No matter the quality you use, images will always take less space than video files. That also means video files will require a faster connection.

2. Editing time.

Needless to say, images will need less time to be edited and exported. That also means you don’t need a NASA computer.

3. Gear price.

There are expensive and professional gear on both sides, of course. But the equipment to get started on Stock Photography is way cheaper. In some cases, even mobile photography is accepted these days.

For photography, Alex suggests
– Sony A7R
– Nikon D3400
– Canon T6i

For footage, I recommend and use:
– Sony A7sII
– Panasonic GH5
– To start: Lumix GH4 or Canon 70D

4. Upload on Browser.

If you’re doing stock photography, most agencies will let you upload your files with their web uploader. For video, you can only do it through FTP. Is not such a big deal, but may scare some beginners.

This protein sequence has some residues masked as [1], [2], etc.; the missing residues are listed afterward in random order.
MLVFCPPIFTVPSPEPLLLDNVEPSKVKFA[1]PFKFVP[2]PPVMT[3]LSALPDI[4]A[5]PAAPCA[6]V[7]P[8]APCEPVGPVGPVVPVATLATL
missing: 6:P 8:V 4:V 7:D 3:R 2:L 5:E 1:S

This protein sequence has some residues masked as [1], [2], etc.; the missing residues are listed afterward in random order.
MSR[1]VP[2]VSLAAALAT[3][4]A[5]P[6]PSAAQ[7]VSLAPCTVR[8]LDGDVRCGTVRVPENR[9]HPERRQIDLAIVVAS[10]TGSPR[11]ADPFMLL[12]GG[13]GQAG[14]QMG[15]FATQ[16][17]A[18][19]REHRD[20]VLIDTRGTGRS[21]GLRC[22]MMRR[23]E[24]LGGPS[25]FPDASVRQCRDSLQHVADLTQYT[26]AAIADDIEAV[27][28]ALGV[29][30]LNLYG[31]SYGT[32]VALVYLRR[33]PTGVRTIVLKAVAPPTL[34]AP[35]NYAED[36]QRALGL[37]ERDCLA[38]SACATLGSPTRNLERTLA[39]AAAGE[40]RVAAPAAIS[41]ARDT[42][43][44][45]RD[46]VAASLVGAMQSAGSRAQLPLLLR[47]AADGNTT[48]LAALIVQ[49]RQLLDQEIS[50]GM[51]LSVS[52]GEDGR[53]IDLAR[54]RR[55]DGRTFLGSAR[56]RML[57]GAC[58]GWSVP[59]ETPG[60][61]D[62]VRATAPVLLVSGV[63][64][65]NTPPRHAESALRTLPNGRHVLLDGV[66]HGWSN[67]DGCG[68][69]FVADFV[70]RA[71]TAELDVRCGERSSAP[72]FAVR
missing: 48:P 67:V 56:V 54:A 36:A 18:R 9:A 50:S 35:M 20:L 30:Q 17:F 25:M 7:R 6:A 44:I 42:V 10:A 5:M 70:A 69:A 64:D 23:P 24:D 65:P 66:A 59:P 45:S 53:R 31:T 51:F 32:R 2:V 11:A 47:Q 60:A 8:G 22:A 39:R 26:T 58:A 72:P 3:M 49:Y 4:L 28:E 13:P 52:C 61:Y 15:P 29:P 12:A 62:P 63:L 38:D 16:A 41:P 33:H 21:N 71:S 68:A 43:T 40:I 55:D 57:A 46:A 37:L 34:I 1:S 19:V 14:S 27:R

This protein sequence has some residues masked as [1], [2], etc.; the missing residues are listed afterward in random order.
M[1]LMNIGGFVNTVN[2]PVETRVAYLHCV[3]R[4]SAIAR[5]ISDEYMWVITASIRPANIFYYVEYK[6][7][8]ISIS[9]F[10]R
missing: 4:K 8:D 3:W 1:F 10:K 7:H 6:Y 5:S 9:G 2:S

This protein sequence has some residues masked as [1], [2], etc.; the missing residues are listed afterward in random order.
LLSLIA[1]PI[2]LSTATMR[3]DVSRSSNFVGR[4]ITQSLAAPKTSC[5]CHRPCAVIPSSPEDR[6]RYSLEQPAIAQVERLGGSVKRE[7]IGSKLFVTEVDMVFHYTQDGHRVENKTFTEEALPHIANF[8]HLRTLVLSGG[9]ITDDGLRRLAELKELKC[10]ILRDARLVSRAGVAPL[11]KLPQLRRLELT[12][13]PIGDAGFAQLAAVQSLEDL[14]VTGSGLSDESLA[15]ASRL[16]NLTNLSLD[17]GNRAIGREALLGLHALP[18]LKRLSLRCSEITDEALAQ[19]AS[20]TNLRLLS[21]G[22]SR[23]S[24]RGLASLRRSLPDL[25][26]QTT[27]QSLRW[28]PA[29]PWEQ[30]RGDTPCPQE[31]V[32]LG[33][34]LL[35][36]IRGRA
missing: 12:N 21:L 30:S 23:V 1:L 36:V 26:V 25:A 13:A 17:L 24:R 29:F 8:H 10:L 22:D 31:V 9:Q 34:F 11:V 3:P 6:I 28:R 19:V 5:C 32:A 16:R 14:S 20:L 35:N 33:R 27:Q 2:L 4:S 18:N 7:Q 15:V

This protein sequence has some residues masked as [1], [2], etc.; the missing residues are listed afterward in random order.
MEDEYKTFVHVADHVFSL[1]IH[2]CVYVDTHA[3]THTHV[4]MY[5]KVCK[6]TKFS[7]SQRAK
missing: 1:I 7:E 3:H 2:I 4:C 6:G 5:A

5. Mobile App.

Stock photographers also have the advantage of writing keywords and metadata right from Shutterstock’s mobile app. It is useful when you have some spare time waiting for a train or something like that. This feature is not available for video files yet.


Final thoughts

My purpose with this article & video isn’t to tell you the way you should follow. Instead, I hope this gives you data and insights to take your own decision on which path to follow.

Alex brought a very cool concept at the end of the video:

“Being a stock creator is more like a marathon, than a sprint.”

Work with that in mind. You’re planning to grow in the long run. We’re talking about passive income. You’re building an income that will bear fruit for years to come.